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Subject: RE: Lyr Req: 'WE ARE THE D- DAY DODGERS
From: GUEST,Brian Hedges
Date: 29 Jun 04 - 04:55 PM

The song is also owned by the 1st Army who made the first real seaborne landings in North Africa and went on to be subsumed by the the 8th army for the invasion of Sicily and Italy. I have just attended the anuual 1st Army get together- my father was a member of the "battleaxe" divison. A few of those attending were humming the song!!


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Subject: RE: Lyr Req: 'WE ARE THE D- DAY DODGERS
From: Billy the Bus
Date: 30 Jun 04 - 12:16 AM

G'day Brian,

Thanks for reviving this thread. Us Kiwi also have a share in the song. In fact, many of our WWII songs were recorded by "Les Cleveland and the D-Day Dodgers", back in the 50's. Les is still in the land of the living, though I haven't seen him in 40 years. I got Peter Fry to play the 'Dodgers" on our geriatric's request session on National Wireless on the eve of the D-Day 60th Anniversary. GREAT SONG - and sentiments.

New Zealand didn't have any land troops involved in D-Day, they'd had a bit of a thrashing at Casino, Sangro.. etc.. There were 2,000 or so in the air, or on the water - most of our Navy and Air Force were tied up in the Pacific or some reason.

Anyway... Thanks or the thread revival...

Dinkie Die - Sam


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Subject: RE: Lyr Req: 'WE ARE THE D- DAY DODGERS
From: ced2
Date: 30 Jun 04 - 05:39 PM

Ist Army cerainly were in Italy, my dad was there. I have been singing D Day Dodgers for about 35years now. When I first learnt it and sang it for the benefit of my old man he told me of another song that the troops sang. This was largely, but not entirely, to the tune of Villikins and his Dinah. As this was some 25 years after the end of WW2 he could only remember a bit which went as follows:-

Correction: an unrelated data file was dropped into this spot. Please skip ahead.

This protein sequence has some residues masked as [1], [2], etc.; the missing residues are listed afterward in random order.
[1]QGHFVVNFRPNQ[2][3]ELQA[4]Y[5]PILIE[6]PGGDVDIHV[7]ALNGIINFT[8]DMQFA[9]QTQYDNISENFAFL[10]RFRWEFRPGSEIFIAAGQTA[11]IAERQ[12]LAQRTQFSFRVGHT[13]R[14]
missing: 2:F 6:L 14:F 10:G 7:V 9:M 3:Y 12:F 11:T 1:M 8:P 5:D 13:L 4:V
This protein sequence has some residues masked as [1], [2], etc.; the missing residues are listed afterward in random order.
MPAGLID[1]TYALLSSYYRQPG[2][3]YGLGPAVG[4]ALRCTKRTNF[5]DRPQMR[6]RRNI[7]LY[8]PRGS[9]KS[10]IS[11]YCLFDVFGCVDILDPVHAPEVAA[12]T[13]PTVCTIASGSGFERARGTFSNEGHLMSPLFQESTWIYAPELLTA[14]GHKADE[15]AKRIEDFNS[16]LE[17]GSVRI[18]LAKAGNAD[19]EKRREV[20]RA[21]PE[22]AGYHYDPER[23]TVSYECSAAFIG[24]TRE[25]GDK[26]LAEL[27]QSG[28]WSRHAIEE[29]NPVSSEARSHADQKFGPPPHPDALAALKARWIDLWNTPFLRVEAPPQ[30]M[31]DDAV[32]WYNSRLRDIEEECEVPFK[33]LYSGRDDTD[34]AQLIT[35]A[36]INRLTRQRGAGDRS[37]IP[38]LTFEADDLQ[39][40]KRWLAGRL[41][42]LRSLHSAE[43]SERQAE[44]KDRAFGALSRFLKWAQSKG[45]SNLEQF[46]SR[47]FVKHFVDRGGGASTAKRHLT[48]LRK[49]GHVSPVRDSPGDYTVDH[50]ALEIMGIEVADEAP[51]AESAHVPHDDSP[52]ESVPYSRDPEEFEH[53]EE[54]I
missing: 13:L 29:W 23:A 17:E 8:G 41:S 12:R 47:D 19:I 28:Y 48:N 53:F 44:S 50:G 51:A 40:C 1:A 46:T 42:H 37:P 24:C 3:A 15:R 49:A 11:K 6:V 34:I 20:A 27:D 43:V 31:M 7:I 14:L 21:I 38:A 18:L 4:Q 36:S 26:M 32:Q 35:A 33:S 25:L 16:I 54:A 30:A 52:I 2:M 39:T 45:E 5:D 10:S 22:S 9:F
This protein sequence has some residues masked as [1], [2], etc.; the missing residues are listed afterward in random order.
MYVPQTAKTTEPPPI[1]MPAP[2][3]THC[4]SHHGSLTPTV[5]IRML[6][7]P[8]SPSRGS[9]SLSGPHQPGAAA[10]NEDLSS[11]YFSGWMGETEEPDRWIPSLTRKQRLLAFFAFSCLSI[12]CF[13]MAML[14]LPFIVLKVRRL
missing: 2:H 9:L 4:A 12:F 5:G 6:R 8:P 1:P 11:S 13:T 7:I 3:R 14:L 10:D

"Now you've all heard of Churchill and his famous cigar,
And no doubt you've shuftied the native bazzar,
But the story I'll tell you is really quite true,
How Field Marshall Rommell got knocked in the blue.
Too-ral-oo, too-ral-oo,
How Field Marshall Rommell got knocked in the blue.

The Highland Division went in with the steel..."

and he could not remember any more


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Subject: RE: Lyr Req: We Are the D-Day Dodgers
From: Joe Offer
Date: 08 Oct 04 - 07:39 PM

I was looking up "The Dodger Song" and came across the Traditional Ballad Index entry for "D-Day Dodgers." Most of the information has already been posted in this thread but here's the entry:

D-Day Dodgers, The

DESCRIPTION: "We're the D-Day Dodgers, out in Italy, Always on the vino, Always on the spree." The soldiers describe their allegedly safe and luxurious life: "Salerno, a holiday with pay," etc. They point out the nonsense of Lady Astor's remarks
AUTHOR: Hamish Henderson?
EARLIEST DATE:
KEYWORDS: war battle death
HISTORICAL REFERENCES:
July 10, 1943 - British and American troops attack Sicily (Messina falls on August 17, but the Germans have evacuated)
Sept 9, 1943 - Allies invade the Italian mainland
June 4, 1944 - Allies enter Rome
June 6, 1944 - D-Day. Invasion of Normandy begins
FOUND IN:
REFERENCES (3 citations):
Scott-BoA, pp. 358-359, "D-Day Dodgers" (1 text, 1 tune)
Silber-FSWB, p. 282, "The D-Day Dodgers" (1 text)
DT, DDAY*

Roud #10499
RECORDINGS:
Pete Seeger, "The D-Day Dodgers" (on PeteSeeger39)
CROSS-REFERENCES:
cf. "Lili Marlene" (tune)
Notes: Lady Astor, an American-born member of the British parliament, was reported to have criticised the Allied armies in Italy as "D-Day Dodgers." In fact they were some of the hardest-suffering troops of the war; they fought well-entrenched Germans and never received enough equipment or reinforcements. The troops in Normandy were, comparatively, lucky; casualties were lighter and conditions were better.
This song is how the troops answered Lady Astor.